This is why I always wanted to get my movies and whatnot in hardcopy. Give me DVDs any day, but they’re not making DVD players anymore. Books are at least independent of that.

    Reply
  • September 4, 2019 at 3:18 pm
    Permalink

    You are concentrating largely on entertainment and textbooks. But DRM has a chilling effect on the independent researcher or scientist. I am in that demographic. Forty years ago, if I wanted to read an article in a refereed professional journal, I would go to the public library, or more likely to one of the many university research libraries in the city, and sit there for hours reading, and ultimately making photocopies of the relevant articles for my research notebook. But 15 years ago, the relevant journals were electronic, and the universities limited access to students and faculty. Independent researchers we’re forbidden access. For one research project, I had to drive five hours to a research library that did not have such limitations. Not only did this require the cost of several hundred miles travel, but required three overnights in a nearby hotel. I spent ten hours reading and making notes, but I could not get hardcopy (that was forbidden by their contract with the publisher) so I did a lot of transcriptions. And not one of the citations I wanted to follow up on was hyperlinked, even to previous issues in the same journal. The prices for a PDF we’re almost always >$30, and I didn’t even know if the article was worth the price, because I couldn’t read it. I have done research in many areas, for nonfiction book research, for the SF stories I am writing (and may even be published someday, although I am still in rejection-letter mode), and as part of the research for professional development and various consulting gigs. Now, I am retired, managing three research projects, and the usual degradation of the body from being 72 means that a five-hour drive and four days of tediously transcribing data are events that will probably never happen again. I am doing bioengineering research for one project, developing a device that will reduce infant mortality rates in developing countries. I live in a city with an overabundance of medical research and teaching hospitals, and I cannot access the medical research libraries; even the one I used 15 years ago no longer permits outsiders to even enter, and the reference librarians are mandated to refuse service to outsiders.

    Information does not want to be free. Information is just passive bits, and unless there has been some secret breakthrough, data doesn’t have feelings. But people want information to BE free, or at least affordable, and that is not happening. As you point out, current policies “teach against” this model. It isn’t just people wanting free or low-cost entertainment or textbooks; it is all curious people, everywhere that are being impacted.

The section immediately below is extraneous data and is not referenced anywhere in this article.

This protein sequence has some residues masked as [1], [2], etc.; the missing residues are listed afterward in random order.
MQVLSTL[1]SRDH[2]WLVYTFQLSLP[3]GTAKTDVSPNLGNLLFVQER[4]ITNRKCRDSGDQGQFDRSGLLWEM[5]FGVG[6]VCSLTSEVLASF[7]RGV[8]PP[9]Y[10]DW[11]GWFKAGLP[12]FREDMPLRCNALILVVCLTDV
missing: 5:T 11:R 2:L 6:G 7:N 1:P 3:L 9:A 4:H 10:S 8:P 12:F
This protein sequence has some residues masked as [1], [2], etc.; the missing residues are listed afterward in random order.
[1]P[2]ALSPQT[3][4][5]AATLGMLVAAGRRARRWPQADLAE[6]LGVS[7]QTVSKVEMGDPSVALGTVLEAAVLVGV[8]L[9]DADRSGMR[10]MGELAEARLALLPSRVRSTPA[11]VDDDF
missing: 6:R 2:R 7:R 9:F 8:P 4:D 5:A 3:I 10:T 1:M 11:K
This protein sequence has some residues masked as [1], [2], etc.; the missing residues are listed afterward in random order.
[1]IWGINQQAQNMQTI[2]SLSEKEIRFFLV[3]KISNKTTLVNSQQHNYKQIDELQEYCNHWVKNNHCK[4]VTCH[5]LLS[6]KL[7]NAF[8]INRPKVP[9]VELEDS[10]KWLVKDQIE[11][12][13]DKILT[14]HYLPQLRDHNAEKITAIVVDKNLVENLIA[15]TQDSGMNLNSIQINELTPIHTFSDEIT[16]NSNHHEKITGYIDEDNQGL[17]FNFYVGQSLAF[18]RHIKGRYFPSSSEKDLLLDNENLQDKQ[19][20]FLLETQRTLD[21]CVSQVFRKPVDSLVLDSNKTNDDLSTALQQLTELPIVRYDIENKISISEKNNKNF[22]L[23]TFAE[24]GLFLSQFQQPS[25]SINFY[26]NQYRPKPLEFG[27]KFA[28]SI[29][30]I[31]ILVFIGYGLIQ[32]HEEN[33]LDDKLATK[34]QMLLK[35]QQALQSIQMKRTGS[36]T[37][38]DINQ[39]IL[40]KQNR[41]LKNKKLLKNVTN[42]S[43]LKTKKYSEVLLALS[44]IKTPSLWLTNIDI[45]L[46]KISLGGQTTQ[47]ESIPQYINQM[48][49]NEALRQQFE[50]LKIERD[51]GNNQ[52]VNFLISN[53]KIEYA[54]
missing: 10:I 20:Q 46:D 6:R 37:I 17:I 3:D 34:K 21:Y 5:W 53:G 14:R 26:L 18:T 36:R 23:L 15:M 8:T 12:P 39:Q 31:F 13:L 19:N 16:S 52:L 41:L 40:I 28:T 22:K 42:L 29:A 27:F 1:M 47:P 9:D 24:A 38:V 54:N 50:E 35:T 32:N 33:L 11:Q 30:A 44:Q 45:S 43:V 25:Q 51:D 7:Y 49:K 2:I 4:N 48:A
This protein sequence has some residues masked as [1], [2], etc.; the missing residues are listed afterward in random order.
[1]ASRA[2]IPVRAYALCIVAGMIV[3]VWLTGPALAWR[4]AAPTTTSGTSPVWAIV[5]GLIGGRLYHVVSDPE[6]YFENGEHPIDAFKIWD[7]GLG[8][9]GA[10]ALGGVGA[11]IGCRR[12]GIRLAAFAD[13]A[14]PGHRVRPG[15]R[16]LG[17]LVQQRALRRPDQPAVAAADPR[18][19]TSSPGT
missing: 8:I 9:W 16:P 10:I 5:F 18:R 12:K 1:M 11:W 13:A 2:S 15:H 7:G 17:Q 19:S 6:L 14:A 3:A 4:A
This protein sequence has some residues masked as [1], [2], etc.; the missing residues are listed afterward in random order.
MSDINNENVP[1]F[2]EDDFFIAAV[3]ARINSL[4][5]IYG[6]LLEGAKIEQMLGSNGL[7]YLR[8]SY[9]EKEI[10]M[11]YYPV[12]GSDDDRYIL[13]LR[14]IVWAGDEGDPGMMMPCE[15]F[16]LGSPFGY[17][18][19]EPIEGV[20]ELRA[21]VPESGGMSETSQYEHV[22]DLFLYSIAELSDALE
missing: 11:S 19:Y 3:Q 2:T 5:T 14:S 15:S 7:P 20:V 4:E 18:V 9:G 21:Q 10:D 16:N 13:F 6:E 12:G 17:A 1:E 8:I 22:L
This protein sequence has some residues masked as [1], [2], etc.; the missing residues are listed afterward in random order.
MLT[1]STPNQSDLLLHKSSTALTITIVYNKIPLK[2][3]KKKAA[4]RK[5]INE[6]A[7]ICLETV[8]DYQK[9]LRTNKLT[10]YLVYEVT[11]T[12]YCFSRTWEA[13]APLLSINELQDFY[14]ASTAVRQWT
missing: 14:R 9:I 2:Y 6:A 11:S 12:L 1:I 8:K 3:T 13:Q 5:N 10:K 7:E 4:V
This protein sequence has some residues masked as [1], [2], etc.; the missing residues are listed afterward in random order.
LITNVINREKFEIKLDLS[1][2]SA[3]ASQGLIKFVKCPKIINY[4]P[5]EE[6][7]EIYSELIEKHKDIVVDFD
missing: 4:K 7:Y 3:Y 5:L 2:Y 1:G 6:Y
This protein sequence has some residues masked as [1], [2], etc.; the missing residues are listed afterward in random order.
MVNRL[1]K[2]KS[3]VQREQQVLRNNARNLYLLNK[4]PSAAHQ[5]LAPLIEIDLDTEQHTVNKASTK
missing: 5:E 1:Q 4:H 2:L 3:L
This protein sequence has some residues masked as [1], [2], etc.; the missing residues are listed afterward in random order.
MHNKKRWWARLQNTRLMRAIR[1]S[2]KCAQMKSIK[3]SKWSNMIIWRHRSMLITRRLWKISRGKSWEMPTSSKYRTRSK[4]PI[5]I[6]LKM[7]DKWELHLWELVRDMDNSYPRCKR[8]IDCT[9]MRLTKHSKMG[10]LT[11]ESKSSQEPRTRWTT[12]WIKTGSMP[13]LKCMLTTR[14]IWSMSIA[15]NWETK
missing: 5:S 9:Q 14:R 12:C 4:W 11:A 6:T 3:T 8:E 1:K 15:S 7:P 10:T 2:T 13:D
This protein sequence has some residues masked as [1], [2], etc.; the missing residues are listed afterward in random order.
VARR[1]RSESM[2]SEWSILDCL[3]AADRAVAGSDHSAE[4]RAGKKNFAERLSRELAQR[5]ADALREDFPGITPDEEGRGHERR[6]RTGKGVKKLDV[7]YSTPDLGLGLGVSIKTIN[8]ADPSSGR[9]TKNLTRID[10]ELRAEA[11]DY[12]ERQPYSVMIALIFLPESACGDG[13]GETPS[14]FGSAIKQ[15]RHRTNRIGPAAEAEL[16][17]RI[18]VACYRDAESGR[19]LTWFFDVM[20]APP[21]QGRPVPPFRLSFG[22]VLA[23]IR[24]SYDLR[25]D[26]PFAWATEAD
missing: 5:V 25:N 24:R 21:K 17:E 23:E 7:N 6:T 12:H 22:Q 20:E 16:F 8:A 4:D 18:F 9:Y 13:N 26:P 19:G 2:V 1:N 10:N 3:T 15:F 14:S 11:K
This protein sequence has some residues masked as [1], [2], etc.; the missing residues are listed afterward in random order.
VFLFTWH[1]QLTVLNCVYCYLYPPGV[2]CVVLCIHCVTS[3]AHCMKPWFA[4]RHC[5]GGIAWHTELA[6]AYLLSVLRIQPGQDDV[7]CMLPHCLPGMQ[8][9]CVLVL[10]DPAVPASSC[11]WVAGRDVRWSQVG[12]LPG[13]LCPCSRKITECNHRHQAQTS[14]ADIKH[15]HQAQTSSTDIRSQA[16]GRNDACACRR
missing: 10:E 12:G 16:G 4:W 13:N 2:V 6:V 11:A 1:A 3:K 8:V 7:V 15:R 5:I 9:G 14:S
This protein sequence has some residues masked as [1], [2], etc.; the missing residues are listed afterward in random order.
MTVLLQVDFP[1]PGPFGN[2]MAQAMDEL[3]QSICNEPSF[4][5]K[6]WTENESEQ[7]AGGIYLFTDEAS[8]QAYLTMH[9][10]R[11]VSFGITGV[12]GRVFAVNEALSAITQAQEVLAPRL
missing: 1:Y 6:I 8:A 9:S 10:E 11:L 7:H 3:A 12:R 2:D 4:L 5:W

BTW, that medical device, once we get it completed, is going out under a CC BY-SA-NC 4.0 license.

    Reply
    • September 6, 2019 at 6:38 am
      Permalink

      The license CC BY-SA-NC that you plan to use has a serious flaw: as
      more and more people make modifications, they will produce versions
      for which it is not feasible even to ask for permission for commercial
      use. See https://stallman.org/articles/online-education.html for
      explanation of this problem.

      If a work is designed for any kind of practical use, please release
      it under a free license, one that gives the four freedoms that allow
      people to use it in freedom. See https://gnu.org/philosophy/free-sw.html.

      However, a medical device is a physical object, not as such a
      copyrightable work. What are the copyrightable works that you envision
      releasing under a CC license? Are any of them software?

      Creative Commons says that its license are not meant for software. See
      https://creativecommons.org/faq/#can-i-apply-a-creative-commons-license-to-software.

      I suggest using https://gnu.org/licenses/license-recommendations.html
      to choose a free software license for your programs.

      If you don’t want to let others make nonfree modified versions
      of your software, I suggest using a _copyleft_ license, such as
      the GNU General Public License.

      Reply
    • September 6, 2019 at 7:58 am
      Permalink

      First off, Joseph, kudos for choosing to follow the academic’s path, which can’t be an easy one in a country and a time that seems increasingly hostile to the very notion of learning (as opposed to training), and to intellectualism and the pursuit of knowledge in general.

      It feels to me as though, not only does information not have any desires or aspirations towards freedom, but “the people” really don’t, either. Oh, sure, individually there are some people with very strong opinions one way or the other, but they’re a relatively small minority. Collectively, I don’t get the impression we’re even interested enough to have formed an opinion. The collective will is mostly focused on its much more basic, mundane needs, and as long as those are met it doesn’t worry about the how or the why. That’s one of the things that makes so-called “free market” economics and its pipe dream of people voting with their pocketbooks such a naïve fantasy — if not out-and-out lie.